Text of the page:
Have you ever had someone tell you a dream they had? Everything is unexpected and nothing makes sense. It’s all just people and things strung together in a string of chaotic nonsense. You get the feeling that there should be a story there, and yet at the same time you think that this story should never be written at all. Such is the case with Lewis Carroll’s “Through the Looking Glass.”
The story rambles through the tale of Alice, an imaginative little girl who gets whisked away on an adventure through the looking glass in her nursery. And that’s about all that can be said for plot. Alice unexpectedly finds herself in one crazy and chaotic setting after another. Talking flowers. Mischievous twins. A demanding Queen. Roads that lead nowhere. Unknown lands where one forgets his own name. “Curioser and curiouser…” the list goes on and on.
I once read that children are often uninterested in, or even frightened by Lewis Carroll’s book because it lacks the order that children need in life. It’s all too familiarly nightmarish to be considered a fairy tale. Going into the book, I expected to find nothing worth writing a review about. However, I was unusually surprised. There’s a glory for you.
Ironically, I read this book during one of the worst travel experiences of my life. I found myself commiserating with Alice as I too found myself whisked away through one chaotic place to another, always feeling as if I didn’t know the rules, and yet trying to be as cooperative and pleasant as possible. And so, these words from the White Queen were quite a comfort: “Consider what a great girl you are. Consider what a long way you’ve come to-day. Consider what o’clock it is. Consider anything, only don’t cry!” This book was worth the read because it gave me something to do as I sat through surprise layovers and long flights. It also helped me to laugh at my situation, because no matter how bad it got, Alice’s journey was ever so much more ridiculous.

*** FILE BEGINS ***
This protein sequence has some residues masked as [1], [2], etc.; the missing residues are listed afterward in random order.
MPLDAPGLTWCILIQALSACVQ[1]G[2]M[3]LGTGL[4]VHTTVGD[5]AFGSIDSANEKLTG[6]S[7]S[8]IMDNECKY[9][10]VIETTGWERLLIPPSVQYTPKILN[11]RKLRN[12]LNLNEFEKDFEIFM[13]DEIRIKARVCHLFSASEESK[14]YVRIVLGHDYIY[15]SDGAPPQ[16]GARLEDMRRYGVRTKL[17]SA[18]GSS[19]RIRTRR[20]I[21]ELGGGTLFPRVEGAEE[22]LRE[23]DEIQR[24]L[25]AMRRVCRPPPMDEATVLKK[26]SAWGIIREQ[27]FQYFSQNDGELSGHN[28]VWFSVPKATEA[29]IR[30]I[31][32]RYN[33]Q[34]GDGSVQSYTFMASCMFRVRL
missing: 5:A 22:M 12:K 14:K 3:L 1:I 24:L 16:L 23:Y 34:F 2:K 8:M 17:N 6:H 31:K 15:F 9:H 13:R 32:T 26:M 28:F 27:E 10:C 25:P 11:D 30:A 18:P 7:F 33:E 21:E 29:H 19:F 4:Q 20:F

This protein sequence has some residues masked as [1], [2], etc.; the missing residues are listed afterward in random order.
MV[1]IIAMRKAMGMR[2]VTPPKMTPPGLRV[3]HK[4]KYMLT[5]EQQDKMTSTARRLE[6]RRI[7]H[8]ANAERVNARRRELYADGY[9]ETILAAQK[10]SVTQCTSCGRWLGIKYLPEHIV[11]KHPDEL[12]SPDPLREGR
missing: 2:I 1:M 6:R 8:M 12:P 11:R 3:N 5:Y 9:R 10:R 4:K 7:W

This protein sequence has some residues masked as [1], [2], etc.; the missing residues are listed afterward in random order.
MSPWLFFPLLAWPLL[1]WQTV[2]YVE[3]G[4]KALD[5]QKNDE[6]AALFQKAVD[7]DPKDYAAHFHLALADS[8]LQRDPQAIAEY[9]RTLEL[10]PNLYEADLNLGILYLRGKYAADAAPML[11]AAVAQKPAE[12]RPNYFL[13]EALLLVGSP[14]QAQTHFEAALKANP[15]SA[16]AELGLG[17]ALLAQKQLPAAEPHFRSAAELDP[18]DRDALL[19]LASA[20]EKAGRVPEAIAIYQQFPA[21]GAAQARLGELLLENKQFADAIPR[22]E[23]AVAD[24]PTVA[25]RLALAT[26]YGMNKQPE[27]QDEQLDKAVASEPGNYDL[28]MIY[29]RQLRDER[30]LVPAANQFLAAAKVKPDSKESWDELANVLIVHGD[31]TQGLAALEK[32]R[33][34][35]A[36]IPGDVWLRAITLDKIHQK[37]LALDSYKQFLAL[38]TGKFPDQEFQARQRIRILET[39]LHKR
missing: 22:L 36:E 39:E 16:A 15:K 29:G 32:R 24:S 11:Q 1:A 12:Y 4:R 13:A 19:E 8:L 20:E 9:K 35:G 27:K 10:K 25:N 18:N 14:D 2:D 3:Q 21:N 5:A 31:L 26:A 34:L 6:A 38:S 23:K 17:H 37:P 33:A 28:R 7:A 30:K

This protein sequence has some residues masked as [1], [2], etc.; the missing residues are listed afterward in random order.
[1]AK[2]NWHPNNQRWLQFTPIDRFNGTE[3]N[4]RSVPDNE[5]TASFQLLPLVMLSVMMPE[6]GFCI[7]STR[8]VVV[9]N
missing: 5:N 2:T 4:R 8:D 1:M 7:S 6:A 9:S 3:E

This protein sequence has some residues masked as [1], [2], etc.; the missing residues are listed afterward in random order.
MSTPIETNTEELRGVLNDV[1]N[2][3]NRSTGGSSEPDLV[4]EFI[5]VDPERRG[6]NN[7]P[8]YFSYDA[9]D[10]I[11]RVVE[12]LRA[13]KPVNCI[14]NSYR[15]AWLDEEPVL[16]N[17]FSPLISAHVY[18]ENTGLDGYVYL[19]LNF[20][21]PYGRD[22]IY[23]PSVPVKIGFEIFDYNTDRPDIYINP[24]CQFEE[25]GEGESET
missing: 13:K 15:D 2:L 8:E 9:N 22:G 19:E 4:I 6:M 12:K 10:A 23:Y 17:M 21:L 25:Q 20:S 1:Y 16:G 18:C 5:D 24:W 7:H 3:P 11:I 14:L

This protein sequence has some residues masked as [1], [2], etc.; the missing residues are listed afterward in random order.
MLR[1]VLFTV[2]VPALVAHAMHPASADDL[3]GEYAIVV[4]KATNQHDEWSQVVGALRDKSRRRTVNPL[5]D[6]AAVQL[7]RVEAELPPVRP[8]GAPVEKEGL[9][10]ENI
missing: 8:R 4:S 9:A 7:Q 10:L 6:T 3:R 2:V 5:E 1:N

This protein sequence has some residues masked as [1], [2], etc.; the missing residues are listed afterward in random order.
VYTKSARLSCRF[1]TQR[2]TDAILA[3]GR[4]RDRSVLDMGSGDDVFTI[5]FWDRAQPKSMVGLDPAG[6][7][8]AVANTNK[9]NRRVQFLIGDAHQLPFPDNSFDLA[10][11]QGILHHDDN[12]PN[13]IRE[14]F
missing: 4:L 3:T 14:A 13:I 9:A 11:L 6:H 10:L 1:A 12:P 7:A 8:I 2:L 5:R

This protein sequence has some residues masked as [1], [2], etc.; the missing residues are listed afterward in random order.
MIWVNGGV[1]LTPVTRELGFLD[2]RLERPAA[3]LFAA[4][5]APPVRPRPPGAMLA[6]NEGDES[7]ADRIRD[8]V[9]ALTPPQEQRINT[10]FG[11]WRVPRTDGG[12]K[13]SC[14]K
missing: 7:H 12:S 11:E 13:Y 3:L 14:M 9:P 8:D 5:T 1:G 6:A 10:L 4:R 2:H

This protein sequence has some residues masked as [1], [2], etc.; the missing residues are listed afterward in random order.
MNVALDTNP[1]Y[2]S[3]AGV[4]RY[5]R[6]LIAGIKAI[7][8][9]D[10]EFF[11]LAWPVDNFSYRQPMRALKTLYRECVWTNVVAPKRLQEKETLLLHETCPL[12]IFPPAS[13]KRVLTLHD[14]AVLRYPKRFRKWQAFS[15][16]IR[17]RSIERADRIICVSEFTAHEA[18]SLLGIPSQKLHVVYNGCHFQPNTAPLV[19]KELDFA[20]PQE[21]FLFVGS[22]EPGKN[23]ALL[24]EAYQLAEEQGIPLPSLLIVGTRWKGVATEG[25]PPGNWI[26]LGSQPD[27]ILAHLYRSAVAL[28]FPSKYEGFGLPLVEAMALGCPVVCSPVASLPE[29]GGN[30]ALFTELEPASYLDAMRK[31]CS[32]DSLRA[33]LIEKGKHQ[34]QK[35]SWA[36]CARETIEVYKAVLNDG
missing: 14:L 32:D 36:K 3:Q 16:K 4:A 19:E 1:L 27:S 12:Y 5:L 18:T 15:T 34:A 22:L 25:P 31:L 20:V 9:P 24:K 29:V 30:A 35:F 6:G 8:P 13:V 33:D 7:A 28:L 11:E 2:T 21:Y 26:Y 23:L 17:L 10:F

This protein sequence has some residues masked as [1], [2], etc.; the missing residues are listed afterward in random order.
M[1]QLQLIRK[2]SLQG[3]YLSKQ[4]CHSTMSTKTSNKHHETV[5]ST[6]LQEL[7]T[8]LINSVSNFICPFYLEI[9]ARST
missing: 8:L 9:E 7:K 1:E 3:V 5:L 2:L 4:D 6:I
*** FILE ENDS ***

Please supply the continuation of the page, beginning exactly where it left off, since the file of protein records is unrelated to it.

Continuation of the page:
That said, I don’t feel like I can recommend this book. I definitely wouldn’t rank it in my top category of literature, simply because it didn’t have the “realness” that I love in literature. I most enjoy literature that is true to reality, and this is not to throw out fantasy and fiction. Good literature has the ability to express truths of life under imaginary circumstances. This is not definitive of “Through the Looking Glass.” The plot is an incoherent dream, lacking the order and structure that would otherwise ground it in reality and give it that lasting quality characteristic of classic literature. While Lewis Carroll includes a statement on the human existence (“Life, what is it but a dream?”), his conclusion just doesn’t ring true of real life. For those looking for a refreshed view of life: you will not find it here. For those looking for a redeeming statement on the condition of human existence: you will not find it here. For those looking for chaos: that you will find, but look before you leap. No one sets out on a journey hoping for things to go wrong. Proceed with caution, but enjoy the dream. And at the end of it I recommend a good dose of fresh air and strong coffee. ~Alisha
Published on 29 December, 2013. Last updated on